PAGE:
February 18, 2008

CBP Inspector's Field Manual (354 Pages!) on the Internet

AILA member Charles "Chuck" Miller (a former INS attorney) managed to obtain much of the current IFM through a FOIA (Freedom of Information Act) request. (Ongoing; he is still negotiating with CBP for further releases.) He has posted it to his website, linked here. Large PDF file: 354 pages, almost 2MB, so download may be slow depending on your connection. Fully searchable with Adobe Acrobat. Chuck says Ch. 15 is especially interesting. Kudos to Chuck for getting this info and posting it! Way to go, Chuck!

See http://www.millerlawoffices.com/publications and scroll down to CBP Inspector's Field Manual.

NY Times Editorial on Citizenship & Immigration

See http://www.nytimes.com/2008/02/17/opinion/17sun2.html?_r=1&oref=slogin

Citizenship Blues

Published: February 17, 2008

Three bits of news from the first two months of 2008 highlight the galling inconsistency and inadequacy of the federal government’s system for turning immigrants into citizens.

The first is that the wait for citizenship and green cards is up — way up. Citizenship and Immigration Services reported in January that the average time to process a citizenship application had risen to 18 months, from seven, and that green cards would now take a year, instead of six months or less.

It was a sorry moment for the agency, which jacked up its fees last year with a promise to use the new money to end vast paperwork backlogs. The opposite happened: the agency is drowning in applications from people who filed before the increase to avoid being gouged.

The second was the news last week that the agency had finally taken a baby step toward clearing its green-card backlogs by easing a rule on background checks by the Federal Bureau of Investigation.

The F.B.I. will still do full checks on every applicant, comparing fingerprints against a criminal database and names against lists of criminals and terrorists. It’s just that those who have had to wait more than six months for a green card because of one last, unfinished piece of an application — a “name check” of people who have ever been mentioned in criminal investigations, even peripherally — will get their cards.

The move is sensible, and long overdue. The understaffed agency has faced mounting pressure to act. An increasing number of immigrants, after waiting years for name checks, have sued and won, with federal judges ordering the government to do its job.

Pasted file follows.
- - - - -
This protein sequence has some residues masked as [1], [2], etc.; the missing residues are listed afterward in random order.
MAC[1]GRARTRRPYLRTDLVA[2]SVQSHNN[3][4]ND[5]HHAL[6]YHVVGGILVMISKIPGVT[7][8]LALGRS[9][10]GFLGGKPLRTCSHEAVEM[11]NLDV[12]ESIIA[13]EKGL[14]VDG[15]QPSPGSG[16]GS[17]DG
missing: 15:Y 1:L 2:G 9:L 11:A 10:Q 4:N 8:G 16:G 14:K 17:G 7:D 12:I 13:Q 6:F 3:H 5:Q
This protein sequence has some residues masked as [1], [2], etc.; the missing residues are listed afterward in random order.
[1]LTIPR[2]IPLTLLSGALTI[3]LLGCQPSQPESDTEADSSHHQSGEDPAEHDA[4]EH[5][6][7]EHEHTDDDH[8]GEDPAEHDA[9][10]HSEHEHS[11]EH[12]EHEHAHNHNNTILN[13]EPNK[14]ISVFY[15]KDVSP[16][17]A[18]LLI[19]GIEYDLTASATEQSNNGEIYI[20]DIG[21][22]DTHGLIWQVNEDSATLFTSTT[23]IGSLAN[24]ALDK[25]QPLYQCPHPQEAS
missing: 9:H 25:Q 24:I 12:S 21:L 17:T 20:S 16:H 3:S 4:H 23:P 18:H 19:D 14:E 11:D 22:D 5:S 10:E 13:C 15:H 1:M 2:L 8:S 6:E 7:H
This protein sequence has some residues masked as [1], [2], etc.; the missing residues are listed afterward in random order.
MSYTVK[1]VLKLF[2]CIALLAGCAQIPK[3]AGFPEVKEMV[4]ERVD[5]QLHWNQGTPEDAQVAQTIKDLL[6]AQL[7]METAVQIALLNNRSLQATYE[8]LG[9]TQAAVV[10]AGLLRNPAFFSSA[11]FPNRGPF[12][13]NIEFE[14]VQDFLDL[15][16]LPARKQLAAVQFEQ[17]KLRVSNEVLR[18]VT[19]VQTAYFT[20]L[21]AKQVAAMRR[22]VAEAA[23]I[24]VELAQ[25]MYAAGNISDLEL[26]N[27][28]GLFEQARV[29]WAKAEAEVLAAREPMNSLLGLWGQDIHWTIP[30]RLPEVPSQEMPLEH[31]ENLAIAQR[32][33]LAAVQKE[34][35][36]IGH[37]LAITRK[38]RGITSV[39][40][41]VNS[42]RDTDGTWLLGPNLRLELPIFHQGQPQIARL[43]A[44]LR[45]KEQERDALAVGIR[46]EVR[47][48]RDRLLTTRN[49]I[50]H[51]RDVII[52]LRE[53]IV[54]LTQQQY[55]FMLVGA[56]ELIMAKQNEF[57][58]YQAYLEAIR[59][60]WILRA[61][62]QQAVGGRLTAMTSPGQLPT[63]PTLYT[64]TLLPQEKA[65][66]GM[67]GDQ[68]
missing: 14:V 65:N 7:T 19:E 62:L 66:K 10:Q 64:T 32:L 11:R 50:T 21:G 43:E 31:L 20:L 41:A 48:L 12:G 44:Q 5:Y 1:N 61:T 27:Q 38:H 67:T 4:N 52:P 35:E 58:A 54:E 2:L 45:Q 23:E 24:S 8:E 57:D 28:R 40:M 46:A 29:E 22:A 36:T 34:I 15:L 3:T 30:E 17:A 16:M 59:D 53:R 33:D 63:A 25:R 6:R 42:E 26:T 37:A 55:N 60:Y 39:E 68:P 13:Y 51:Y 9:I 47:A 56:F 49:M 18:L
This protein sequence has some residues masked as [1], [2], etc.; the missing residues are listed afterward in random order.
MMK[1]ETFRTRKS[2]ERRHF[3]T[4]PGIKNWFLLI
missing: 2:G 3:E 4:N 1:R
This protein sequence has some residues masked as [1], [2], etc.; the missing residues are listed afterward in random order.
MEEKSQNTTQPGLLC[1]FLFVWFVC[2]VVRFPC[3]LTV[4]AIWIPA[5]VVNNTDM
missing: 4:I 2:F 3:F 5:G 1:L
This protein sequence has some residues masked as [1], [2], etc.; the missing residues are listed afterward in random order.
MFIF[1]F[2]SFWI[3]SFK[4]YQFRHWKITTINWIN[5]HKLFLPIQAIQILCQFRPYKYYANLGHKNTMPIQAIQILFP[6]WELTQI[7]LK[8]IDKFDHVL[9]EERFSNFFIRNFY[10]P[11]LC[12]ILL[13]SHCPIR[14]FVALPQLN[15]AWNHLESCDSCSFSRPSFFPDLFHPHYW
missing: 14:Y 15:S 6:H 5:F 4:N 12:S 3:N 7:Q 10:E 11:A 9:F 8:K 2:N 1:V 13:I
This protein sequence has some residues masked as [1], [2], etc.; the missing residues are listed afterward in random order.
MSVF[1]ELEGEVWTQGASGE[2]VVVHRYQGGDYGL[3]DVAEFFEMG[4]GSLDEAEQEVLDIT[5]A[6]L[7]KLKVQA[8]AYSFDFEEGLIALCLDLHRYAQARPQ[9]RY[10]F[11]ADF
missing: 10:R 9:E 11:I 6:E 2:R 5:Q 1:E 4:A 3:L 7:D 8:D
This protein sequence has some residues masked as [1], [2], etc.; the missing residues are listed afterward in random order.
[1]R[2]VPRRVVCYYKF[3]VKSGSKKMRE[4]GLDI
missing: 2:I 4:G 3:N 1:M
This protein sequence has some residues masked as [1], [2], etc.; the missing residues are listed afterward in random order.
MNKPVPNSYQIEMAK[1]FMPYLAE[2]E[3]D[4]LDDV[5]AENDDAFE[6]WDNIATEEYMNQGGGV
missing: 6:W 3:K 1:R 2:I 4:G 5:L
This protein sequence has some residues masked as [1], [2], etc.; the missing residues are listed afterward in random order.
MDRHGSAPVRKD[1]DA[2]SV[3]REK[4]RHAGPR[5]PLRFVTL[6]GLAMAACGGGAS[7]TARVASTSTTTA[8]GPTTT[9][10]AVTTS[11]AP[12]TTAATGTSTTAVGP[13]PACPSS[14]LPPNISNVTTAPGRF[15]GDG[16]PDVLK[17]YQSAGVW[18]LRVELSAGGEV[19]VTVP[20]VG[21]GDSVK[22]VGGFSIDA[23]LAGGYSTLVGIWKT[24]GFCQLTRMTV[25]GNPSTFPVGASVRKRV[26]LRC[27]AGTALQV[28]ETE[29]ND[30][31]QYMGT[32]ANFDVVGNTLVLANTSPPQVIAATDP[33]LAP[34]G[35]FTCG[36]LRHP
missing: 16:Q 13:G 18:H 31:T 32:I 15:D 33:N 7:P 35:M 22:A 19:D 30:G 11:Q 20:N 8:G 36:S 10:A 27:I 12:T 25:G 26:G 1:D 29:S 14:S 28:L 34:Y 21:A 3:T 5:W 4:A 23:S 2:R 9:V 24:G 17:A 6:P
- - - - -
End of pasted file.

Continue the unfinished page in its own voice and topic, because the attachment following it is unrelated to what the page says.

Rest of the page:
The third development is the surge in businesses using E-Verify, the federal system for checking employees’ immigration status. As more states and localities have adopted harsh campaigns to purge undocumented immigrants, E-Verify has taken on a larger role, with 52,000 employers now using it, compared with 14,000 a year ago. President Bush’s new budget includes $100 million to expand E-Verify, which the citizenship agency calls “a cornerstone” of “long-term immigration reform.”

You can tell a country’s priorities from what works and where the money goes. With billions for border and workplace enforcement, the government has been rushing to impose ever more sophisticated and intrusive means to keep immigrants out. Yet it continues to tolerate a creaky, corrosively inept system for welcoming immigrants in — an underperforming bureaucracy that takes their money and makes them wait, with a chronic indolence that is just another form of hostility.

U.S. immigration law drives husband & wife apart for 10 years!

An Arizona Republic newspaper article of interest. See http://www.azcentral.com/news/articles/0217illegalbride0217.html

U.S. immigration law drives husband, wife apart
"It was the Christmas holidays. Brown was visiting his wife, Virginia Carrillo, and son, Bryan. Their separation began in September the day the family applied for legal status for Carrillo, Brown's illegal-immigrant wife. They hoped Carrillo would qualify for a green card based on her marriage and child to Brown. Instead, Carrillo was barred from returning to the U.S. for 10 years. Now, the family is forced to live separately on opposite sides of the U.S.-Mexican border." Arizona Republic, Feb. 17, 2008.

February 14, 2008

Feds Admit Mistakenly Jailing Citizens as Illegal Immigrants

WASHINGTON — A top Immigration and Customs Enforcement official acknowledged Wednesday that his agency has mistakenly detained U.S. citizens as illegal immigrants, but he denied that his agency has widespread problems with deporting the wrong people.

Gary Mead, ICE's deputy director of detention and removal operations, testified during a House of Representatives subcommittee hearing that U.S. citizens have been detained on "extremely" rare occasions, but he blamed the mix-ups on conflicting information from the detainees.

Nonetheless, Mead said his agency is reviewing its handling of people who claim to be U.S. citizens "to determine if even greater safeguards can be put in place."

The testimony before the House Subcommittee on Immigration, Citizenship, Refugees, Border Security and International Law came after immigration advocates told McClatchy that they'd seen a small but growing number of cases of U.S. citizens who've been mistakenly detained and sometimes deported by ICE. They accuse agents of ignoring valid assertions of citizenship in the rush to deport more illegal immigrants.